But then this comes along – a light piercing the gloom of my discouragement.

Believe it or not my good news came from a Christian radio station.  In fact it came from Ken Ham, the President/CEO and founder of Answers in Genesis.   

He and the host interviewing him were lamenting on the sad state of Christian Colleges.  They went on and on about how good Christian families are sending their children to these colleges expecting them to receive a good Christian education and instead find them being taught things that are totally unbiblical. 

Apparently Mr. Ham had a hunch about this and hired the Beemer’s  American Research Group to do a survey of 90 American Christian colleges associated with the Council for Christian Colleges and Universities and who require their professors to sign a personal statement of faith.  In addition over 100 more Christian colleges that were associated with a religious denomination were also surveyed.   What he found shocked him and delighted me.

While most of these college said the right words in their literature – the Bible is the inspired word of God, it is foundational, etc. when they probed further they discovered that their definitions and interpretations of these words differed from that of Ken Ham and many conservative Christians. 

What I found very interesting is that these differences are not apparent in the teachings of the New Testament.  On that these colleges and Mr. Ham basically agreed.  However the problem came in when they taught science and taught about Genesis.    The great majority of these Christian colleges taught an old earth and evolution as science – NOT a young earth creationism!

So, while we are still fighting, so far largely successfully, to maintain science standards in our public schools it appears that science has made some significant inroads in unexpected places – conservative Christian colleges.   To me this is great news, on many levels.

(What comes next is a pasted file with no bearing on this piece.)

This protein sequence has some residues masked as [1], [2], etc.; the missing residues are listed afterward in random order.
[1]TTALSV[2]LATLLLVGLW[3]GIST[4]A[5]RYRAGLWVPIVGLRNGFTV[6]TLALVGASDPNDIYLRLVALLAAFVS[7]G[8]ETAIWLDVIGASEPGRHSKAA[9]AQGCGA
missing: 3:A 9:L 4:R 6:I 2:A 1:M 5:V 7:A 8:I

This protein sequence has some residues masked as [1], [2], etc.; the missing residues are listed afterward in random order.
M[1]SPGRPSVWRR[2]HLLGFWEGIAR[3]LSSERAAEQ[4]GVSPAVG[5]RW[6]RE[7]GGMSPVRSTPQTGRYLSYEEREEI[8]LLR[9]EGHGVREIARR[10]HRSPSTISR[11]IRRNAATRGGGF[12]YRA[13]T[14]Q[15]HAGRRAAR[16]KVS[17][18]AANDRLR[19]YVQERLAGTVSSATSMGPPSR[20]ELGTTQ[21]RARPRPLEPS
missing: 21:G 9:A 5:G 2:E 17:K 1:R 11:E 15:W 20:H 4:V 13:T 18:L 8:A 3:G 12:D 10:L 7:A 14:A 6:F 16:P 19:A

First off it shows that the evidence for evolution and how it works is so overwhelming that even those in what has traditionally been a hostile environment for science have to acknowledge it.  Either that or cease to reason and blind themselves to the evidence.  

They apparantly have realized the truth of what St. Augustine said in his ‘On the Literal Meaning of Genesis”  

“Even a non-Christian knows something about the earth, the heavens,… the kinds of animals, shrubs, stones, and so forth, and this knowledge he holds to as being certain from reason and experience.  Now it is a disgraceful and dangerous thing for an infidel to hear a Christian, presumably giving the meaning of Holy Scripture, talking nonsens on these topics;  and we should take all means to prevent such an embarrassing situation, in which people show up vast ignorance in a Christian and laugh it to scorn.”

What pleases me even more about this is that it also backs up my contention that evolution and atheism are not synonyms and that one can be a good Christian and still acknowledge the reality of evolution and of how it works. 

To my mind a reasoning, rational Christian should realize that if God exists then the evidence of the world cannot conflict with that of Biblical revelation.  If they do then there is something wrong with either the understanding of how the world works or with the understanding of God’s revelation.  

What this means is that if the facts accumulate to such a degree that it is no longer rational to deny a fact of the world then a good hard look needs to be taken at how God’s revelation is understood.  After all, humans are fallible creatures. 

Rational Christians realize that human fallibility applies not only in regards to knowledge of the world but also to understanding revelation.    The latter possibility never seems to occur to creationists.  

This just highlights the fact that the debate between scientists and creationists is NOT that of the atheism vs. Christianity.  Instead it is between science vs.  non-science.  And it seems that science may be winning. 

Ken Ham published his findings in a book called “Already Compromised”.  I may have to read it just for the good news.